VisionTek Bigfoot Killer 2100 Gaming Network Card

There is one area that no matter what we do to our computers, we cannot make it faster. We can even spend an insane amount of money on our computer systems in making them faster, but we still are left at the mercy of our internet connection when we play our games online. If we are only as fast as the slowest person, then what can we do as a gamer to help alleviate any system bottlenecks that our computer system may have? To ensure that we are not the “Slowest Person” on the internet. Well besides on spending even more money for a faster internet connection? Sure we can tweak the OS a bit on how it handles network/internet traffic, quite frankly it is still software based tweaks, and not hardware based tweaks. Adding a proper NIC (I do mean proper NIC, because not all NIC’s are hardware accelerated) to our computer systems will normally speed up our computer when it comes to dealing with our internet connections. By adding a hardware accelerated NIC (I will being referring to a NIC quite a bit to simplify my typing, NIC means Network Interface Card, also known as a network expansion card) to our computer systems, will dedicate a NPU (Network Processing Unit) to handle all of our internet/networking traffic more efficient vs. having the CPU to handle everything; which in turns, slows down the response time of our computer.

Today here at the DGC, we are going to be looking at one of the many different types of NIC’s out there. This NIC we are going to be looking at is none other than VisionTek’s Bigfoot 2100 gaming network card. The last time I played with a Bigfoot based NIC, that NIC left me with a rather sour taste in my mouth, almost like drinking sour milk (yep that type of bad after taste). No matter what I tried with the VisionTek Bigfoot Xeno NIC, it kept giving me fits, it did not like MSN, nor it did not work well with my other onboard NIC’s. I was constantly having to change configurations within the Bigfoot configuration tool to even remotely get some kind of enjoyment out of my computer while I either played online or browsed the internet. Since I am the type of person that does not hold grudges against computer manufacturers, I decided it was time to see exactly how the new 2100 NIC stacks up. Every computer manufacturer has its “bad days”, Bigfoot Networks and VisionTek, are no exception. The true question is this, will the 2100 NIC out perform its predecessor? Or, will this NIC fall drastically short and join the countless of other computer components that I personally sent to the deepest, darkest, depths of Overclocking HELL!!!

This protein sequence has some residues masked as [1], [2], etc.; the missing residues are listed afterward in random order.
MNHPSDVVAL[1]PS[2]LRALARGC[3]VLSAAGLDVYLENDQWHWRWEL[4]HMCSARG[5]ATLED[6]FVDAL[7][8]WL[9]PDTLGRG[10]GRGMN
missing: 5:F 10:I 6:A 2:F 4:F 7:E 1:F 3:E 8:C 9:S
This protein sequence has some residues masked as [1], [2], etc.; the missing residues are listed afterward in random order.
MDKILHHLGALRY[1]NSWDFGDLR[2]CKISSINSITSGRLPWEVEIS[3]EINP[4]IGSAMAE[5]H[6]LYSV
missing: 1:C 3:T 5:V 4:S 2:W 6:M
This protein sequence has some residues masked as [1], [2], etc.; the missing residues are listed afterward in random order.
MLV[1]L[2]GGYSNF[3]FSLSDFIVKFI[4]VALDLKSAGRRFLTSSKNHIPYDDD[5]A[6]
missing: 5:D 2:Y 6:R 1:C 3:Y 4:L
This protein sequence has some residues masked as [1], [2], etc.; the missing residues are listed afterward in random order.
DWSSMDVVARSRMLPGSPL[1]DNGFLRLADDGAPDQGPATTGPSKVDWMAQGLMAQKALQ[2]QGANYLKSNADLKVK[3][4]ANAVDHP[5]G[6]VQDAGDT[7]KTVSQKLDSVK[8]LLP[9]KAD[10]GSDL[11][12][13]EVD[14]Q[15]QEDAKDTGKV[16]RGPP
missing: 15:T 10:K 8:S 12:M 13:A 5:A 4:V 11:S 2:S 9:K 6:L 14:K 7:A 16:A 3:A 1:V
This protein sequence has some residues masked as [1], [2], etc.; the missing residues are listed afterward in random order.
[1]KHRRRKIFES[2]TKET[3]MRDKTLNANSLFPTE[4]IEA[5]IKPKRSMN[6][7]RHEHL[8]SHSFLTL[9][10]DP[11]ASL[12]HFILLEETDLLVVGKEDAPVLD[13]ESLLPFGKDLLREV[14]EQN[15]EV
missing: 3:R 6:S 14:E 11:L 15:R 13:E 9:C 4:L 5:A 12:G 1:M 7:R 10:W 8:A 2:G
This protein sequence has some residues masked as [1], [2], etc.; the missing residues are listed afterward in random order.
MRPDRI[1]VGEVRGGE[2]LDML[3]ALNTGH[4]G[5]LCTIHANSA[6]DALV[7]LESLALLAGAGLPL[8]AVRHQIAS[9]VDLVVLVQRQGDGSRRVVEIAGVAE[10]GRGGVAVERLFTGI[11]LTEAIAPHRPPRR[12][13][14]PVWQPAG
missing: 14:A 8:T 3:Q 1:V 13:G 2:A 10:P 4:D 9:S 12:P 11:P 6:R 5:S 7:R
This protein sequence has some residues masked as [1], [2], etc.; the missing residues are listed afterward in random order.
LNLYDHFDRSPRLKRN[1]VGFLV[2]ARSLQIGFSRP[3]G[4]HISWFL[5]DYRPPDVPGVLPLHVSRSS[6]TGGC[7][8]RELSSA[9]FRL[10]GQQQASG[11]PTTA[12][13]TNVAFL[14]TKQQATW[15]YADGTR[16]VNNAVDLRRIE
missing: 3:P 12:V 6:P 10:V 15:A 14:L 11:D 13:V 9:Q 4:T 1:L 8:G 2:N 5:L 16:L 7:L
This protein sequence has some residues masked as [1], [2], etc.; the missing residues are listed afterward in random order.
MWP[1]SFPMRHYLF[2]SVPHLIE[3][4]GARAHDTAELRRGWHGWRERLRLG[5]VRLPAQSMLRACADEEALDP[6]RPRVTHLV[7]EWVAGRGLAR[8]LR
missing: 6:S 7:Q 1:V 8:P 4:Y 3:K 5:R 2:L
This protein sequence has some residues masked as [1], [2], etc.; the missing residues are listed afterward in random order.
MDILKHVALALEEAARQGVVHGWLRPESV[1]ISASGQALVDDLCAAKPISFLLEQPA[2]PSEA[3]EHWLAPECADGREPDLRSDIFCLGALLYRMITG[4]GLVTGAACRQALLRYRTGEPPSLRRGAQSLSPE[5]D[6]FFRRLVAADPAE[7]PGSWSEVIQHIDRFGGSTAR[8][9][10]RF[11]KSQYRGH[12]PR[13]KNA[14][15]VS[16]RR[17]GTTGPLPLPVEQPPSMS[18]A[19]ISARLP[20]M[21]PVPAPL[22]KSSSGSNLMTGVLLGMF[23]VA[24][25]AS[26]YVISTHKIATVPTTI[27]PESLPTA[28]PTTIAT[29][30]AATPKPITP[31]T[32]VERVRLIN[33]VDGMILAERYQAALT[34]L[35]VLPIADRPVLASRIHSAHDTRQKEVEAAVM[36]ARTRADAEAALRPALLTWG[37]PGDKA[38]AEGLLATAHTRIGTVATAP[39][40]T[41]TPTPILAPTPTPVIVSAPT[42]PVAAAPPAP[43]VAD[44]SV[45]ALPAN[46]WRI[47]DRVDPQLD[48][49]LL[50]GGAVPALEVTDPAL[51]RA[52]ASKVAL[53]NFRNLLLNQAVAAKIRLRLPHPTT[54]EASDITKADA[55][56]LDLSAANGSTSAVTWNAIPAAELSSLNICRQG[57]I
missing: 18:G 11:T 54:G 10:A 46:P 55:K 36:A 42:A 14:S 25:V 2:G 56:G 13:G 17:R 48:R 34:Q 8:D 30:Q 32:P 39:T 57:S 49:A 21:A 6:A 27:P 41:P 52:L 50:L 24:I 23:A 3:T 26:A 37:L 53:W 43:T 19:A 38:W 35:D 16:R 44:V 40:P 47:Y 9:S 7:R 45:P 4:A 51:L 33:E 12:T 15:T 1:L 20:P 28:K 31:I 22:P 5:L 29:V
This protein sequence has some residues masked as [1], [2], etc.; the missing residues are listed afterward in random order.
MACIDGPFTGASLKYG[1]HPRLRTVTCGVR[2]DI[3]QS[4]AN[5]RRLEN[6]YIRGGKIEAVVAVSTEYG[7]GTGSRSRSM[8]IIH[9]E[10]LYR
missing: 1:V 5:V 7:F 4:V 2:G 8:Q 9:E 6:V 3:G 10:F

Specifications

Speeds and feeds:Speeds:
10/100/1000 Mbps Ethernet, auto-negotiation

Features
:

Control Panel Application & Tray Indicator
Advanced Game Detect™ (traffic classification)
Visual Bandwidth Control™
Application Blocker
Online Gaming PC Monitor™
UDP traffic offload & acceleration
Windows Network Stack bypass
Compatibility:

Microsoft Windows 7 32 bit
Microsoft Windows 7 64 bit
Microsoft Windows Vista 32 bit
Microsoft Windows Vista 64 bit
Microsoft Windows XP 32 bit
Processor:
400 MHz Bigfoot Networks Processor
Memory:

128MB DDR2 266MHz
Connector:

PCIe x1
Ports:

RJ45
Power Requirements:

Max 10W, Typical 3W
Certification/ Compliance:

Microsoft Certification:
WHQL Certification for: Windows XP 32 bit, Vista, and Windows 7
WHQL – XP and Vista
IEEE Compliance:

802.3, 802.3u, 820.3x, 802.3z, 802.3ac, 802.3ab

Packaging

VisionTek does a have a decent overall presentation of the Bigfoot 2100 NIC. It is not exactly eye-catching, but it does get our attention.

VisionTek uses a standard cardboard box that will contain the 2100 NIC.

This is where I was not completely thrilled to see, the 2100 NIC was just sitting in the box loosely. I would have preferred to see a bit more protection surrounding the NIC itself. But considering I purchased this NIC from Newegg.com, and it was able to survive a trip on the express way of Hell shipping (UPS), and managed to survive, I won’t hold this against VisionTek.